Throwback Thursday: Super Junior’s “Sorry Sorry”

Bonamana may have started the Super Junior craze, but this is really the video that started it all for me. This was my introduction to K-pop. What really started the whole journey.


It is no wonder this song became as iconic as it did. The entire song is unbelievably catchy. From the very first second, that addictive beat is brought in and doesn’t let up until the very end. It is hard to pick apart the different parts to the song, because each lyric goes right into the next. This song is one unit rather than a bunch of joined parts.

I will say that the instrumental does eventually become a bit monotonous. It is the kind to sometimes sound like generic noise rather than a collection of instruments.

In my opinion, this isn’t Super Junior’s best song, but it is definitely a good song and their most memorable.

Score: 4.5/5


sorrysorry8As with Bonamana, with such a large number of members and an interesting dance, a story is not needed for the video to be interesting. The rooms all look really cool. I love all of the cubes in the background of the main dancing scene and how they come back during one of the choruses where the members sit inside cubes. The simple backgrounds behind the members in the solo shots are perfect. If the background was busier, with so many members there would be too much stimulation.


I really love the white hallway room that the members sing in. That moment sorrysorry11during the bridge in which Kyuhyun walks through the hallway to the camera as Yesung walks away is nice and creative.

The synchronization at the end when the scene shifts from the singing trios to the group shot is done perfectly.

To this day, I still have no idea what the point of that intro was supposed to be. It has nothing to do with the rest of the video.

Score: 4.5/5


sorrysorry5Ah, the beginning of the suits. I’ve said this a million times before, but this look suits them so well. Not only are they simply wearing suits, but there is variety in each one of their styles. I really like the brighter dance scene. In that scene, Eunhyuk and Ryeowook are not actually wearing suits,sorrysorry7 but their looks still fit the concept and add more variety. Eunhyuk’s look is actually my favorite in that scene. sorrysorry6

In my opinion, Yesung and Donghae look the best in the solo shots. Yesung looks so sharp with that hairstyle and shirt and I really like the pattern on Donghae’s outfit.

The moments I am not a fan of: Kangin’s graphic t-shirt under his suit, Sungmin’s flashy shirt, and Eunhyuk’s all black suit in the darker scene. Other than that, everyone looks pretty amazing.

Score: 4.5/5


This dance is perfect. No question. If I started listing out all of the things I like about this dance, I would end up giving you a second-by-second recount of the entire thing.


The main “sorry sorry” move is just perfect, and I just love the whole triangle rotation between each repetition of the chorus. The bridge however has to be one of my favorite parts. They divide the members in groups of three, and all do sorrysorry13their own dance, but it never gets chaotic.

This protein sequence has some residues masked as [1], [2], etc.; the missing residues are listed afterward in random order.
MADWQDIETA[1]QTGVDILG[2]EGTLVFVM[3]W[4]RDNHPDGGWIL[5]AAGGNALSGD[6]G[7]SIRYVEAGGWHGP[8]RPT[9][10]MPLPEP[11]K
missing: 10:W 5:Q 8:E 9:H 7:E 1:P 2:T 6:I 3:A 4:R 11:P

This is how EXO should be doing things. Not what they have been doing recently with having half of the members jumping on and off the stage, but rather have everyone on stage and just divide up the choreography points between them. Super Junior constantly has members splitting up, with some standing in the back while others shine in the front, and then switch. The combination of members in each dance group changes every time, giving the audience something new to watch with every set of lines. This dance shows the perfect way to utilize a large number of members.


Finally, and I may be biased, but I really think this is one of the best dance breaks in K-pop. How is it even possible to move your hands like that and not get totally confused?

Score: 5/5

Overall, this video is just amazing. As I said in the beginning, it’s no wonder that this became Super Junior’s most iconic era. The concept is pulled off perfectly. The song is the definition of catchy, and the dance is more intricate and detailed than most other dances I have reviewed in K-pop. This music video was my introduction to K-pop, and it’s no wonder I was drawn in so forcefully.

Overall Final Score: 4.6/5

Who knew? Back in 2009, who knew that this music video would pull me into the longest, most intense phase of my life, and that these two would become my two ultimate biases:



Thoughts on Sorry sorry? Was it as much of a game changer as I claimed?

Wanna talk K-pop? Follow me on Twitter @mystification86!


One thought on “Throwback Thursday: Super Junior’s “Sorry Sorry”

  1. For me personally Sorry Sorry was never a big moment. But for kpop, and especially for Super Junior, it was a game changer. 2009 was the year when absurdly catchy songs and dances made previously non-huge groups massive. Super Junior was one, Girls’ Generation was another. This song is what defined the style of music and videos that Super Junior have been doing ever since.


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